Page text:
Sometimes when traveling, I mull over the purpose of my trip… and of my life. By the standards of some people, I’m wasting my time traveling when I should be filling a house with some combination of stuff and children.
So, today I want to share with you the reason why I’m traveling. Oh, and in the process I will also definitively explain the purpose of life. No big whoop.
In college I studied philosophy, which everyone says is a perfectly useless major. Cute California classmates would consistently ask me, “Why are you studying that?” In fact, I was asked this question so often that I can still remember my canonical response… I would lean over, look directly into my interlocutor’s pretty blue eyes, and with a slow sophomor[ic] grin I’d say, “Well, why do people surf? Why do they dance or make love? Why does it feel so good to jump in the ocean? I study philosophy for the same reason.”
Obviously, I was an insufferable asshole. But that’s not the point. It wasn’t even the truth…
I studied philosophy because it played to my strengths as a writer and thinker. I studied philosophy because I didn’t know what else to do. Most of all, I studied philosophy because I was foolish enough to think I would discover the purpose of life. I honestly expected that. Yes indeed, I was foolish and naive.
Every day the earth spins and all over the green bits people are starving and loving and working and warring and feasting and dancing and dying, and, yes, they’re blogging too. And without the slightest pause the whole cycle starts again.
Have you ever wondered what for? Of course you have… That’s why I studied philosophy. In fact, I took any course that might give me any hint to go on. I studied particle physics, artificial intelligence, poetry, cognitive science, anthropology, etc… I probably spent a year longer in school than I needed to. Ok, maybe two years longer. So you see, this was incredibly important to me. It felt like life and death.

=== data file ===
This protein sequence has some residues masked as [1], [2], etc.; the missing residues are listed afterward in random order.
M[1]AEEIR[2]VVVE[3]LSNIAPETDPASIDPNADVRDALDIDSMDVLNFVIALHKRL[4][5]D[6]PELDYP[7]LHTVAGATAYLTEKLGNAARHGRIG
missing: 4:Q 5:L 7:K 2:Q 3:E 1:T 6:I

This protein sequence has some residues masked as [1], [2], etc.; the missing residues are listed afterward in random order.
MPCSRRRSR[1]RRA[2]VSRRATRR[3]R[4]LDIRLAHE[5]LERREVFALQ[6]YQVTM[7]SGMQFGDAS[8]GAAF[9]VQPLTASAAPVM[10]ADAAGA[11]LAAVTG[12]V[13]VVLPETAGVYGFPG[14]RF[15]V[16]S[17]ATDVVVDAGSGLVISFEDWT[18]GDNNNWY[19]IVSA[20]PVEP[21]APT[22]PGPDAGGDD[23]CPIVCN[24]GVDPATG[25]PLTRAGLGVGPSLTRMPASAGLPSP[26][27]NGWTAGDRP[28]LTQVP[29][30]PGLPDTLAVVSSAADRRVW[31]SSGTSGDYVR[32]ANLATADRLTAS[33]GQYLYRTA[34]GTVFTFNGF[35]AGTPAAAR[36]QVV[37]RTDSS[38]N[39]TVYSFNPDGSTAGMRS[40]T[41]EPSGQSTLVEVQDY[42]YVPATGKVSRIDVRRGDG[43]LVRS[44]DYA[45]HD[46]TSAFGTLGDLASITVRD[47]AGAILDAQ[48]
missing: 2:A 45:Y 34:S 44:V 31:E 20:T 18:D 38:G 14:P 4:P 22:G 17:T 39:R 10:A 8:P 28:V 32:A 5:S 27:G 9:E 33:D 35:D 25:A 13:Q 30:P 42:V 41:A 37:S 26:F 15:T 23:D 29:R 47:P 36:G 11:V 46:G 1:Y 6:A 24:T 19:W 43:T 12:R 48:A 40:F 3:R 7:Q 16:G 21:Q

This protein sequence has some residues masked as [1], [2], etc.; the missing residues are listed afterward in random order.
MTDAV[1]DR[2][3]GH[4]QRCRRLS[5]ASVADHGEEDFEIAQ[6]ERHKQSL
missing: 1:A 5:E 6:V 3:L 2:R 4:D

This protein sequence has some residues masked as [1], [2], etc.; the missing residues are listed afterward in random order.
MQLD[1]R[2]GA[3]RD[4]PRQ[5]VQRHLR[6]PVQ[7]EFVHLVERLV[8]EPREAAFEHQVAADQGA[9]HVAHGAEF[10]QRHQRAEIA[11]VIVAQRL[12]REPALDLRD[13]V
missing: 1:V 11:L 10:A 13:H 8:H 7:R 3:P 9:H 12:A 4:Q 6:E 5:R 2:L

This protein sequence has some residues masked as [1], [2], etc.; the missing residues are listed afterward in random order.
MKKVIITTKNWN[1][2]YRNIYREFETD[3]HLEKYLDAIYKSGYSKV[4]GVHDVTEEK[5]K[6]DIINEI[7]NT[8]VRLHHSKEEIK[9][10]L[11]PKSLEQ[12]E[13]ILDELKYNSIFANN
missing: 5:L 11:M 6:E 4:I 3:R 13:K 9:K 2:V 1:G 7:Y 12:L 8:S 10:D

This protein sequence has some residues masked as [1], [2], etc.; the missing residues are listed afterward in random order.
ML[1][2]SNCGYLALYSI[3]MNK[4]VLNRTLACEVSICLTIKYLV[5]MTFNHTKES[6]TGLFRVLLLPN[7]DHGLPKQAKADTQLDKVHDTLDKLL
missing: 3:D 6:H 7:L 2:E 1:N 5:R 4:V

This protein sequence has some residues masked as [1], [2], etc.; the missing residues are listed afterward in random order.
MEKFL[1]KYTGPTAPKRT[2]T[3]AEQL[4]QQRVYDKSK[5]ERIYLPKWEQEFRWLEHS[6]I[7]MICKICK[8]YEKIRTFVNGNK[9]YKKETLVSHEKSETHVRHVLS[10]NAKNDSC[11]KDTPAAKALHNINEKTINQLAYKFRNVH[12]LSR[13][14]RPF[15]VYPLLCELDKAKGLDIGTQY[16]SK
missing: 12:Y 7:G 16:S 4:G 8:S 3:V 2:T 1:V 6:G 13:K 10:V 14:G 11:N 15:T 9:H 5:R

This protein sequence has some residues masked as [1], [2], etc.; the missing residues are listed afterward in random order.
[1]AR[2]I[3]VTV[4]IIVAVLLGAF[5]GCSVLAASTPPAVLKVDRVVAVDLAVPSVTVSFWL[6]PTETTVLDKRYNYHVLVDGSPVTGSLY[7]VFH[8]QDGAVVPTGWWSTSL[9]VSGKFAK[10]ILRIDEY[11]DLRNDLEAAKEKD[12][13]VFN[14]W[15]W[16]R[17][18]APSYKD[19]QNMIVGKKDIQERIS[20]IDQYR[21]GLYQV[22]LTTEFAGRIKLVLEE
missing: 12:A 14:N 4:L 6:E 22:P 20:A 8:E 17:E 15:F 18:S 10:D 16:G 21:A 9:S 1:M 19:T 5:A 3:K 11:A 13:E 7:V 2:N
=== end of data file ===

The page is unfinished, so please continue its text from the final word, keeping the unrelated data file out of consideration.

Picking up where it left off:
Some of you may also think think figuring out “why” is your life’s most important mission. Well, if that’s what you think then close all your other tabs because I’m going to tell you the answer. Right here, right now.
Are you ready?
The purpose of life…
…is to putz around however you want.
Yup, that’s it.
I suppose it is worth explaining how I came to this discovery. A few years after college I discovered Alan Watts, who became an enormous influence on me. He was the first to expose me to a profound, truly foundational question that was never discussed at the philosophy departments of UCLA or UCSD. That question is this:
“Is it serious?”
And by “it” he meant the whole dang caboodle: life, the universe, god. Ya know, shit like that.
The Puritans thought it was extremely serious. They believed that you have to work and produce because you’ve been put here for a reason— to do “god’s work.” As Americans, we have this kind of thinking mixed right into our Sunny D-Lite. Even if we’ve dropped the belief in God we’re very anxious to find our purpose and to achieve and to maximize our ability to “get things done.” These days we seek out “life hacks.” As if life is a problem in need of a solution. That’s actually quite funny and I’m laughing as I type.
(I wonder if this serious streak helps explain why we rank so low on the health leaderboards even though they eat more sausages in Germany, smoke more cigarettes in France, and eat more simple carbs in Italy.)